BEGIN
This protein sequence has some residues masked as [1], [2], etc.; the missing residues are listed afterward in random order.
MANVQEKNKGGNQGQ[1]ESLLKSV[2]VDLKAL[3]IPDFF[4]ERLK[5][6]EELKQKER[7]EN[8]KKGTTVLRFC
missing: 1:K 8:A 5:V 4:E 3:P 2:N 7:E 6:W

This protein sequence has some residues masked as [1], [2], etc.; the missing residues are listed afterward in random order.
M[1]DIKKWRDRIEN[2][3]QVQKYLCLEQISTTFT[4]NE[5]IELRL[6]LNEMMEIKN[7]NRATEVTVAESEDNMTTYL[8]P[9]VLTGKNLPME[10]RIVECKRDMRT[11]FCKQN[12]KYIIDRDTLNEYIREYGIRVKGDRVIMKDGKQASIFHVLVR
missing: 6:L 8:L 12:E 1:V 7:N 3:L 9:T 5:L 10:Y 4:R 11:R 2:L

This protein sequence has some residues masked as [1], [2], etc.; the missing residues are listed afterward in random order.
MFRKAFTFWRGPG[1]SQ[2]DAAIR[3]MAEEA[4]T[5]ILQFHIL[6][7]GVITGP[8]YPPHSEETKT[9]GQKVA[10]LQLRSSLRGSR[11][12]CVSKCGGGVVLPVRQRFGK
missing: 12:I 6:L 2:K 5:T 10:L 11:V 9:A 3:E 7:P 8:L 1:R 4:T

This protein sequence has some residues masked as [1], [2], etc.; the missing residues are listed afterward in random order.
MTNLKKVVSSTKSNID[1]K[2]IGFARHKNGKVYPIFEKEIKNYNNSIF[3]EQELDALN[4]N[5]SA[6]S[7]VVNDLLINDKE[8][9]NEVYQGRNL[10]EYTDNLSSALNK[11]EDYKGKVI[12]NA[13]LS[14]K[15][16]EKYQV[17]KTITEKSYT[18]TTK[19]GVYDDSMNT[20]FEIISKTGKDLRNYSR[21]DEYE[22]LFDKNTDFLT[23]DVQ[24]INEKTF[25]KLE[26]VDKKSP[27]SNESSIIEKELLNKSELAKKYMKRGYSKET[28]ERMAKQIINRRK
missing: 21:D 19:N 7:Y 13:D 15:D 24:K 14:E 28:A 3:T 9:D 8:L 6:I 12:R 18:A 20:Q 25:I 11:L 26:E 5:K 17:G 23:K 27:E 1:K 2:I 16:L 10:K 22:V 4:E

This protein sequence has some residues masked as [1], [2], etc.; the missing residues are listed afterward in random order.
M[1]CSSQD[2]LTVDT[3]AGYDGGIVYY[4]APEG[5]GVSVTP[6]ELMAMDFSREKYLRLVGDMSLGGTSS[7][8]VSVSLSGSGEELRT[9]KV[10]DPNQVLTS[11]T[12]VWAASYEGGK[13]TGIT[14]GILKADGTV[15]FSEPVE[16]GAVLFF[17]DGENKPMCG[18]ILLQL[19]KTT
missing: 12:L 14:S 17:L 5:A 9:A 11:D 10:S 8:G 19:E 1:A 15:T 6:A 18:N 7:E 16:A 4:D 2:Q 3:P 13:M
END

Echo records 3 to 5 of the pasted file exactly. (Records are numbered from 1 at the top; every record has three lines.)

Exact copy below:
This protein sequence has some residues masked as [1], [2], etc.; the missing residues are listed afterward in random order.
MFRKAFTFWRGPG[1]SQ[2]DAAIR[3]MAEEA[4]T[5]ILQFHIL[6][7]GVITGP[8]YPPHSEETKT[9]GQKVA[10]LQLRSSLRGSR[11][12]CVSKCGGGVVLPVRQRFGK
missing: 12:I 6:L 2:K 5:T 10:L 11:V 9:A 3:E 7:P 8:L 1:R 4:T

This protein sequence has some residues masked as [1], [2], etc.; the missing residues are listed afterward in random order.
MTNLKKVVSSTKSNID[1]K[2]IGFARHKNGKVYPIFEKEIKNYNNSIF[3]EQELDALN[4]N[5]SA[6]S[7]VVNDLLINDKE[8][9]NEVYQGRNL[10]EYTDNLSSALNK[11]EDYKGKVI[12]NA[13]LS[14]K[15][16]EKYQV[17]KTITEKSYT[18]TTK[19]GVYDDSMNT[20]FEIISKTGKDLRNYSR[21]DEYE[22]LFDKNTDFLT[23]DVQ[24]INEKTF[25]KLE[26]VDKKSP[27]SNESSIIEKELLNKSELAKKYMKRGYSKET[28]ERMAKQIINRRK
missing: 21:D 19:N 7:Y 13:D 15:D 24:K 14:E 28:A 3:T 9:D 8:L 6:I 12:R 18:A 20:Q 25:I 11:L 26:E 5:K 17:G 23:K 27:E 1:K 2:I 16:L 10:K 22:V 4:E

This protein sequence has some residues masked as [1], [2], etc.; the missing residues are listed afterward in random order.
M[1]CSSQD[2]LTVDT[3]AGYDGGIVYY[4]APEG[5]GVSVTP[6]ELMAMDFSREKYLRLVGDMSLGGTSS[7][8]VSVSLSGSGEELRT[9]KV[10]DPNQVLTS[11]T[12]VWAASYEGGK[13]TGIT[14]GILKADGTV[15]FSEPVE[16]GAVLFF[17]DGENKPMCG[18]ILLQL[19]KTT
missing: 12:L 14:S 17:L 5:A 9:A 11:D 10:S 8:G 19:E 1:A 15:T 6:A 18:N 7:E 16:A 4:D 2:Q 3:P 13:M